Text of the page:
Busch Wins Bud Pole

DARLINGTON, S.C. – Rookies aren’t supposed to be this good. Not at Darlington Raceway, this difficult 1.366-mile egg-shaped oval.

Rookies aren’t supposed to win poles here, either. A first-year driver had never won a pole in the 51-year history of NASCAR’s oldest superspeedway.

That changed Friday, and it took a Busch-leaguer to do it. Rookie Kurt Busch, driving one of Jack Roush’s Fords, turned a lap of 168.048 mph to win the pole for Sunday’s Southern 500.

“This is unbelievable,” said Busch, whose best career start was ninth, accomplished twice earlier this year. “Hopefully we won’t drop like lead in a swimming pool when the race starts.

”This is something not to be expected at Darlington, so I’m caught a little bit by surprise, as is everybody else.

“I’ve got to thank the Sharpie/Rubbermaid car for giving me the opportunity to dance with the Lady in Black.”

Busch edged Winston Cup points leader Jeff Gordon, who was the last driver to qualify. Gordon went 167.916 and will go for his fifth Southern 500 victory – tying him with Cale Yarborough for the most wins – from the outside of the front row.

Both of Gordon’s closest challengers for the Winston Cup title struggled. Ricky Rudd, who came in 308 points behind Gordon, qualified 26th at165.917. Rudd’s teammate, Dale Jarrett, was 27th at 165.905.

“If I detect a mood in my team that they think they’re running away, then I’m going to smack ‘em,” Gordon said. “We know how a lead of 308 points right now means absolutely nothing at this point in the season. It means that we’re having a good year, it means the cars are running well.

“This thing is certainly not over yet. Don’t write it off. A lot of things are going to change before this thing’s over. We’ve certainly got the package that it takes to bring this thing home, but that doesn’t bring any guarantees.”

The Penske Racing duo of Jeremy Mayfield and Rusty Wallace were third and fourth, respectively, while Kevin Harvick rounded out the Top 5. Sixth through 10th were John Andretti – the first car to qualify – Ricky Craven, Ken Schrader, Bill Elliott and defending Southern 500 Bobby Labonte.

Busch credited a recent decision to work on qualifying as the catalyst for his pole. Still, to win a pole at Darlington was a surprise.

“I was probably the most surprised person on the race track that Kurt got the pole today,” Roush said. “After the way we’d run last year and the way he tested, I expected a pole early in the year, but I’d settled in for a long siege. I figured it was going to be harder than I thought it was initially.

“I can’t believe it happened here today. It’s just wonderful.”

As nice as it was, Busch didn’t seem to be too overwhelmed. He was already looking to Sunday’s race, hoping he can stay up front all day.

“I don’t know if they’re going to start handing out points for poles,” Busch said. “It doesn’t mean anything for points. The prestige of having a pole at Darlington Raceway is unbelievable.”

Gordon knows all about that, having won three here.

“It helped going out last, seeing what guys were going to run,” Gordon said. “Kurt put up a great number, Jeremy put up a great number. I didn’t know if we had a shot at that or not. … I knew we were going to have a good run, but I did have to get out of it a little bit coming off 2. That’s where I lost it.”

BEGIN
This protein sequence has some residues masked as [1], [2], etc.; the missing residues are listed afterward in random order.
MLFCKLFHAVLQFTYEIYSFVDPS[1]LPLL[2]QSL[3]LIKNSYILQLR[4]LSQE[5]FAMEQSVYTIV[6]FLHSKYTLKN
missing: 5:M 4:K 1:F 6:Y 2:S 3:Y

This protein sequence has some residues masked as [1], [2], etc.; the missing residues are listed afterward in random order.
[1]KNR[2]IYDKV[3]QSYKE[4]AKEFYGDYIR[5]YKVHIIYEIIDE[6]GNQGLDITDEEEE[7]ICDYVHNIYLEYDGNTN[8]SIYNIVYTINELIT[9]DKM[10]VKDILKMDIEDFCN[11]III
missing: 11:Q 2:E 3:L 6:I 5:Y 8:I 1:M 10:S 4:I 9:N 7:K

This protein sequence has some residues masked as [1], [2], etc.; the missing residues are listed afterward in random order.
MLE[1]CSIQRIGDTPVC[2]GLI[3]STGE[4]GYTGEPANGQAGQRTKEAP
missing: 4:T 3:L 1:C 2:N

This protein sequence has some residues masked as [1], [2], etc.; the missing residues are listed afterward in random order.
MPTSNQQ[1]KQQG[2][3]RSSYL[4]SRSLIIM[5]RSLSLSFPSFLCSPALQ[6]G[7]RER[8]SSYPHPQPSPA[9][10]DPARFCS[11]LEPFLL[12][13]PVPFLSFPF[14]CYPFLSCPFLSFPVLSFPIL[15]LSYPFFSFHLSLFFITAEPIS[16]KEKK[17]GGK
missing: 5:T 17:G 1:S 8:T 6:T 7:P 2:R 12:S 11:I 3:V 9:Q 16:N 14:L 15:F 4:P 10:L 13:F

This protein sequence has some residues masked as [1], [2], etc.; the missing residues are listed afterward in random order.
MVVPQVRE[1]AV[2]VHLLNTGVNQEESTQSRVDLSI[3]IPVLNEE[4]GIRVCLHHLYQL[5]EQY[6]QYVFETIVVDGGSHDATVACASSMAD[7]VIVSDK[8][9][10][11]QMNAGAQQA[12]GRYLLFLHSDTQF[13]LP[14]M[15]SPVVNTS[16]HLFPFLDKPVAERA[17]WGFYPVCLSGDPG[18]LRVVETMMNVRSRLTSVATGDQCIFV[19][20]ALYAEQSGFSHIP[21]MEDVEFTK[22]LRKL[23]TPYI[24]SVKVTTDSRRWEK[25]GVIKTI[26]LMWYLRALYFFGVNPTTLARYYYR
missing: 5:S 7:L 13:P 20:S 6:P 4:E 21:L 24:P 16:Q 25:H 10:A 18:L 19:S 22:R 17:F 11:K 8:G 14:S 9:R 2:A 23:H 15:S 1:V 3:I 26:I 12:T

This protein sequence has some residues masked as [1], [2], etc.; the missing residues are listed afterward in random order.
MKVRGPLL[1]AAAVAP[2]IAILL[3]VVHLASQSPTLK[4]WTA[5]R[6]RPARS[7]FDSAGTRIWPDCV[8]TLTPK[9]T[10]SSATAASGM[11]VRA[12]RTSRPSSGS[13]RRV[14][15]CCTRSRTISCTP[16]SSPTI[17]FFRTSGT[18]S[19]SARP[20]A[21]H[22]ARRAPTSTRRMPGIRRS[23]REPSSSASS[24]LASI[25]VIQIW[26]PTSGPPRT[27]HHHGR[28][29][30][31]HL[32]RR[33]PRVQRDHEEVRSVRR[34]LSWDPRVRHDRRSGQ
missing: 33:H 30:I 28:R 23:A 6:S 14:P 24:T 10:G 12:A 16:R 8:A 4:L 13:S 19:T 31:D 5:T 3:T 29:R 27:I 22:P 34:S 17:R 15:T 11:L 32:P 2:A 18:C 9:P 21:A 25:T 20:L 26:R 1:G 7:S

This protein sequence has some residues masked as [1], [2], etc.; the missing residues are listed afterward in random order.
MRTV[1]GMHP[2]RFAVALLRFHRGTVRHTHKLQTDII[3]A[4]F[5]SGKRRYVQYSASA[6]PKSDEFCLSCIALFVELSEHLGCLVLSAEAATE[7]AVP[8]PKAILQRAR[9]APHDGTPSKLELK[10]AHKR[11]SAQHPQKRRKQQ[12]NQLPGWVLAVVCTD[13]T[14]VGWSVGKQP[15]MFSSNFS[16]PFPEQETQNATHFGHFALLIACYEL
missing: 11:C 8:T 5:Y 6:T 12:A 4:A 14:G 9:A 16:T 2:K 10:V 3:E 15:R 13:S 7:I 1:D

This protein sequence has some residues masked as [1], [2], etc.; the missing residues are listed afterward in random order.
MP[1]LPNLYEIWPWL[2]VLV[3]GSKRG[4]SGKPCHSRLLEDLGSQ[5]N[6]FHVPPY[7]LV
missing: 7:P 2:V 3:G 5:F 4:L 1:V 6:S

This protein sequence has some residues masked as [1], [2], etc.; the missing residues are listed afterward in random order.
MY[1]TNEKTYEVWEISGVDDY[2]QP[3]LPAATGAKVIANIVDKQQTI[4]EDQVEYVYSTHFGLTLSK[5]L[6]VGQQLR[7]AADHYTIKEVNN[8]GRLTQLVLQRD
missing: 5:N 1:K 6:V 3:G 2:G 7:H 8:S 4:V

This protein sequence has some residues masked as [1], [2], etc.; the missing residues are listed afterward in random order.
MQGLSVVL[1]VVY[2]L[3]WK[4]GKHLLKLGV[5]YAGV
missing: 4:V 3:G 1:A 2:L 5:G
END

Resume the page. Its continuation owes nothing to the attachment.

And that’s where Busch gained it. He credited a good Turn 2 for propelling him to a fast lap. Still, he was surprised he went that fast and held on to the pole.

“To have Jeff Gordon go as the last car – that was drama,” Busch said. “To be in the front row would’ve been something I wouldn’t have expected.”

Mayfield has finished in the Top 5 in five of the last seven races at the 1.366-mile track, including third in the Carolina Dodge Dealers 400 in March. He was leading the Southern 500 last year when he tangled with a lapped car.

Mayfield has led 246 laps in the last seven races, including 104 of the first 118 laps in the Southern 500 a year ago, but has yet to go to Darlington’s victory lane. Mayfield brought the same car back to this year’s Southern 500.

“It’s the same setup and the same car – everything,” Mayfield said. “It’s really my favorite car. It’s about the best car we’ve got that I really like. We just come here and put it together and make it work. Believe it or not, it’s the oldest car we’ve got.

“A lot of people don’t even like coming here, but for some reason I’ve just adapted well to it, and I like it. We always seem to have a pretty good setup here. We seem to run pretty good, and we’ve been fast since coming here.”

Mayfield and Wallace were going for a Darlington sweep for Penske Racing. Ryan Newman won the pole for the Busch Series race earlier Friday in a Penske Ford.

“I’m pretty pleased with it,” Wallace said. “We were really lose when we got here and made a lot of adjustments…we thought about what we did. In my qualifying attempt (in practice), I messed up. We got in a little lower (in the turns) and got on (the gas) it a little earlier.”

Dale Earnhardt Jr. was 18th at 166.394 mph, while Jeff Burton, who has finished in the Top 5 eight of the last nine races here, qualified 23rd.

Steve Park was second fastest in practice but slowed down a half-second when he qualified. Park complained of a loose car as weather conditions changed and ended up 34th. Ward Burton, who was fourth in practice, had a right-front tire go flat and he scrubbed the wall on his qualifying attempt.

Burton didn’t finish his lap and took a provisional. The other six cars that made the race on a provisional were Ron Hornaday, Mike Wallace, Kyle Petty, Jason Leffler, Buckshot Jones and Rick Mast.

Andy Houston and Dave Marcis were the only two drivers who failed to qualify.

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